• Significantly reduces the cost for a digital video security system.

• Many programs/computers can only utilize one camera, which is seldom enough to provide comprehensive security coverage.
• Webcams are generally designed for “up-close” usage and may not provide an adequate field of view.
• Most personal digital video devices (webcams, digital cameras, etc.) are not weather-proof and cannot be used outdoors.
• Using this software, especially continuously, can tie up valuable personal computer resources such as memory and hard disk drive space which can significantly reduce the efficiency of the computer for other tasks.

The disadvantages of this specific type of camera monitor security software generally outweighs the advantages for use in security and surveillance applications. Nonetheless, it can provide an economic solution for applications where a computer and webcam are already available.

The other type of camera monitor security software mentioned at the beginning of this article is designed for use with standalone DVR systems. This software is usually a proprietary program that is designed by or for the manufacturer of the DVR. Modern DVR units are basically mini-personal computers but are specifically designed for video recording use. This software coordinates the interaction between the digital video security camera, the DVR, and the monitor.

In addition, the software may contain additional features such as:
• Motion detection;
• E-mail or other electronic communication alerts;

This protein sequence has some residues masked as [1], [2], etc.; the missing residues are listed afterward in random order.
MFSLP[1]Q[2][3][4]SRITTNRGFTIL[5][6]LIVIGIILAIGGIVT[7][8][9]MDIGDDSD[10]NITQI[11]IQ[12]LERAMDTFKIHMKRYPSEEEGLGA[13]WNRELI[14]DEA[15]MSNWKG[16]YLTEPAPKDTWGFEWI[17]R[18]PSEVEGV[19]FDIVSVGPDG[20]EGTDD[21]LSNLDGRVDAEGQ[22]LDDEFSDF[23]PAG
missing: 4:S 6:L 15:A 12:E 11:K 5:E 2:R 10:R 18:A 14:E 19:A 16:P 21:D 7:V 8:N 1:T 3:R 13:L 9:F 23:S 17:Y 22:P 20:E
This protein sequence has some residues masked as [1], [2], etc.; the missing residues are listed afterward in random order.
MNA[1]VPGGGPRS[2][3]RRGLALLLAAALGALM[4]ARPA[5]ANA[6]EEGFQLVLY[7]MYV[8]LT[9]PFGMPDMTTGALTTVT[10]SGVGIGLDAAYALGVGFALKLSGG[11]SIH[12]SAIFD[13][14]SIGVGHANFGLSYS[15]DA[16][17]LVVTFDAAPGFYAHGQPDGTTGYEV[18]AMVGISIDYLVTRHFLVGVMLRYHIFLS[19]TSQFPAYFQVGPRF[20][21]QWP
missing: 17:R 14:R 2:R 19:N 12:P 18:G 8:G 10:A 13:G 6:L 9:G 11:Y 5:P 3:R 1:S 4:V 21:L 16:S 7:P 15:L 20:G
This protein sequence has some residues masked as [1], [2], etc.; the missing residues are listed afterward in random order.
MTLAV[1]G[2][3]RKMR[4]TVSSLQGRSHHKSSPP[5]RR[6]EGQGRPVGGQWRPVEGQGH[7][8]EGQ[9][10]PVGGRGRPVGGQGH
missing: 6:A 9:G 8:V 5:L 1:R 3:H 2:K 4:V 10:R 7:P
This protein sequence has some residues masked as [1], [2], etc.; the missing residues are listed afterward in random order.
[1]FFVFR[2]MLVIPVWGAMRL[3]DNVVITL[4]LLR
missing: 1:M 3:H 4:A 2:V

• Timing functions;
• Controlling camera functions such as Pan-Tilt-Zoom (PTZ); and,
• Controlling monitor display functions such as the number of cameras, the frame rate, color or black and white, and other features.

As you can see, in either application, camera monitor security software is the programming link between the various hardware devices including the processor. It can be designed for specific or general applications and can be provided in a variety of different formats. If you need more information or are interested in purchasing camera monitor security software, contact one of Security Camera King’s security experts today.


Security Camera System for Courthouse

Written By:
Thursday, November 4th, 2010

A security camera system for courthouse use can augment other security systems such as metal detectors, guards, and bailiffs. While we tend to think of courthouses as extremely safe and secure facilities, they do have the potential for violent outbreaks. Further, if such a situation should occur, nothing can provide better documentation of the event than a digital video security camera system.

Is it really necessary to have a security camera system for a courthouse? Absolutely; while most courthouses have armed guards and metal detectors for protection, a digital video security camera system can also help deter violence, document criminal events, and protect courthouse employees.

In addition, most courthouse security measures focus on the interior of the courthouse. A digital video security camera system for courthouse use can provide not only interior coverage but just as important, exterior coverage where undesirable events may first begin.

Another advantage of a security camera system for courthouse use is the deterrence of violence and vandalism. It’s a proven fact that digital video security cameras do deter criminal activity. The statistics to support this fact have been shown in both New York City and London, England where police agencies use video security surveillance to monitor day to day street activities. Potential vandals or other criminal perpetrators are less likely to follow through on illegal acts if the know they are being watched and recorded by video cameras.